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angina

[an-jahy-nuh; in Medicine/Medical often an-juh-nuh] /ænˈdʒaɪ nə; in Medicine/Medical often ˈæn dʒə nə/
noun, Pathology
1.
any attack of painful spasms characterized by sensations of choking or suffocating.
3.
any disease of the throat or fauces.
Origin
1580-1590
1580-90; < Latin angina quinsey, for *ancina < Greek anchónē, strangulation, hanging, influenced by Latin ang(ere) to throttle (see anger)
Dictionary.com Unabridged
Based on the Random House Dictionary, © Random House, Inc. 2014.
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Examples from the web for angina
  • Such patients usually experience angina at rest, not on exertion.
  • Medications used to treat asthma and angina may interfere with test results.
  • Half of the patients got better, even though they had not responded to standard treatments for angina.
  • Angioplasty can help reduce the frequency of angina attacks.
  • Nitroglycerine patches protect people who suffer from angina.
  • Beta blockers are commonly prescribed to treat high blood pressure and certain forms of heart problems, such as angina.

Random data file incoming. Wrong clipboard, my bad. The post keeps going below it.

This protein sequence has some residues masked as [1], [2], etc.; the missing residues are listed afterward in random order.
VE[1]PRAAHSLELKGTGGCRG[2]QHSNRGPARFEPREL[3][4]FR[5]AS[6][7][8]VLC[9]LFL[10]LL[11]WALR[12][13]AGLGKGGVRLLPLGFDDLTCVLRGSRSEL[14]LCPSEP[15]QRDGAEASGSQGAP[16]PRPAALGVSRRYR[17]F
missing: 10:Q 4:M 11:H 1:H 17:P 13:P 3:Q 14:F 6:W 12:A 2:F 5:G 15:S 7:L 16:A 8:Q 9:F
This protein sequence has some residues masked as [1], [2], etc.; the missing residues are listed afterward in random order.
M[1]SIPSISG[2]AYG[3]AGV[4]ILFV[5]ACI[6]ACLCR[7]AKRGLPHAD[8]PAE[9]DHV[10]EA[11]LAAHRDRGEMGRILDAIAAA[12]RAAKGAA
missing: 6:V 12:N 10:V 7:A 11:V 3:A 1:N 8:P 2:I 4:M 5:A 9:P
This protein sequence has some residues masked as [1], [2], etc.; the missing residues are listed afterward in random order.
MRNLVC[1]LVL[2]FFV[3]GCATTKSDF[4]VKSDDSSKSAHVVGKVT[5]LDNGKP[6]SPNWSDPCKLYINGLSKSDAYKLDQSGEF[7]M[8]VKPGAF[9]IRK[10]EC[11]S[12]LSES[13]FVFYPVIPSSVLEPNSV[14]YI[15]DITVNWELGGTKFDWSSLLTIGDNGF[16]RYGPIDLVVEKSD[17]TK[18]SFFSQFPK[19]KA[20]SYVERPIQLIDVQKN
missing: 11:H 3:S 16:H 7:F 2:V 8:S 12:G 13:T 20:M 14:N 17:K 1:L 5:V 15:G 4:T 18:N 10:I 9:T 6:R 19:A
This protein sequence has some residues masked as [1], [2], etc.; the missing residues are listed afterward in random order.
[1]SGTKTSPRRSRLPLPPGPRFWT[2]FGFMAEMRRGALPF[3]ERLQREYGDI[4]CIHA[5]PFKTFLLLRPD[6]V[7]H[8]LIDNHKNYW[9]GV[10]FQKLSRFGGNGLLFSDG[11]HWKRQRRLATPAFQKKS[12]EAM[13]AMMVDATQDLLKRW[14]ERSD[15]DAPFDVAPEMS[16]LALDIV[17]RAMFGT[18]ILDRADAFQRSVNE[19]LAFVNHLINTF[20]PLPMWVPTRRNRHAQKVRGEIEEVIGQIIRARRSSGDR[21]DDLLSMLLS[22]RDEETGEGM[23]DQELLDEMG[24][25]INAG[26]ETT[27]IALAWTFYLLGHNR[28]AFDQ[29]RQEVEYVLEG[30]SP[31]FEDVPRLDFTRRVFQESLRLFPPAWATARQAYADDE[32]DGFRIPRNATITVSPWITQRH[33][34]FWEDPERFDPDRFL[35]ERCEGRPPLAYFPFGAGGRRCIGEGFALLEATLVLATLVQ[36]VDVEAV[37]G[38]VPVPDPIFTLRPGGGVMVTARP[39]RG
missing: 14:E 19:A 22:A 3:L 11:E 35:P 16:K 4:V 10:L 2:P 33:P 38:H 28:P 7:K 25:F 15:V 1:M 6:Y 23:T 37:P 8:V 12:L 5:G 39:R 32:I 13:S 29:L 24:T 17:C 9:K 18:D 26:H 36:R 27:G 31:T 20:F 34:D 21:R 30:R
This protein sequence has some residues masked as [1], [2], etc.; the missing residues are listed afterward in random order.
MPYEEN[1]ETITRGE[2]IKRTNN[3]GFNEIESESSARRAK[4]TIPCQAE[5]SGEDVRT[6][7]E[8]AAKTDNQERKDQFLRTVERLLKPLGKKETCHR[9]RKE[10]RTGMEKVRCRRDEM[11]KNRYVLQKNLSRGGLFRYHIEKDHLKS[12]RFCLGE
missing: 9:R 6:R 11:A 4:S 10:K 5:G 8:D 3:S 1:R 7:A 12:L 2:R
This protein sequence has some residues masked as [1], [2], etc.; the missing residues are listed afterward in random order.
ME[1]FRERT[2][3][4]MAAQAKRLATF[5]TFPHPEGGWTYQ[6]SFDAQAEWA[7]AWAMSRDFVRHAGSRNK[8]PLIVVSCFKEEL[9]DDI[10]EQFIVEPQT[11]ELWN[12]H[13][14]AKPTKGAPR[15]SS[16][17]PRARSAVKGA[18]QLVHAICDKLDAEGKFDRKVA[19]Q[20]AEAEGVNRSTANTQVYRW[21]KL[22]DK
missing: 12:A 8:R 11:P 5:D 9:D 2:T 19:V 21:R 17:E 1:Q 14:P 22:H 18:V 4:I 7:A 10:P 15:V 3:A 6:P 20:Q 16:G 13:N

• Without treatment, patients with angina or congestive heart failure do poorly.
  • One fellow who came in had suffered severe angina symptoms while practicing yoga.
  • angina that changes in intensity, character or frequency is termed unstable.
British Dictionary definitions for angina

angina

/ænˈdʒaɪnə/
noun
1.
any disease marked by painful attacks of spasmodic choking, such as Vincent's angina and quinsy
2.
Also called angina pectoris (ˈpɛktərɪs). a sudden intense pain in the chest, often accompanied by feelings of suffocation, caused by momentary lack of adequate blood supply to the heart muscle
Derived Forms
anginal, adjective
anginose (ænˈdʒaɪnəʊs; -nəʊz), anginous, adjective
Word Origin
C16: from Latin: quinsy, from Greek ankhonē a strangling
Collins English Dictionary - Complete & Unabridged 2012 Digital Edition
© William Collins Sons & Co. Ltd. 1979, 1986 © HarperCollins
Publishers 1998, 2000, 2003, 2005, 2006, 2007, 2009, 2012
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Word Origin and History for angina
n.

1570s, from Latin angina "infection of the throat," from Greek ankhone "a strangling" (see anger); probably influenced in Latin by angere "to throttle." Angina pectoris is from 1744, from Latin pectoris, genitive of pectus "chest" (see pectoral (adj.)).

Online Etymology Dictionary, © 2010 Douglas Harper
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angina in Medicine

angina an·gi·na (ān-jī'nə, ān'jə-)
n.

  1. A severe constricting pain, especially angina pectoris.

  2. A sore throat.


an·gi'nal adj.
an'gi·nose' (-jə-nōs') adj.
The American Heritage® Stedman's Medical Dictionary
Copyright © 2002, 2001, 1995 by Houghton Mifflin Company. Published by Houghton Mifflin Company.
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7
10
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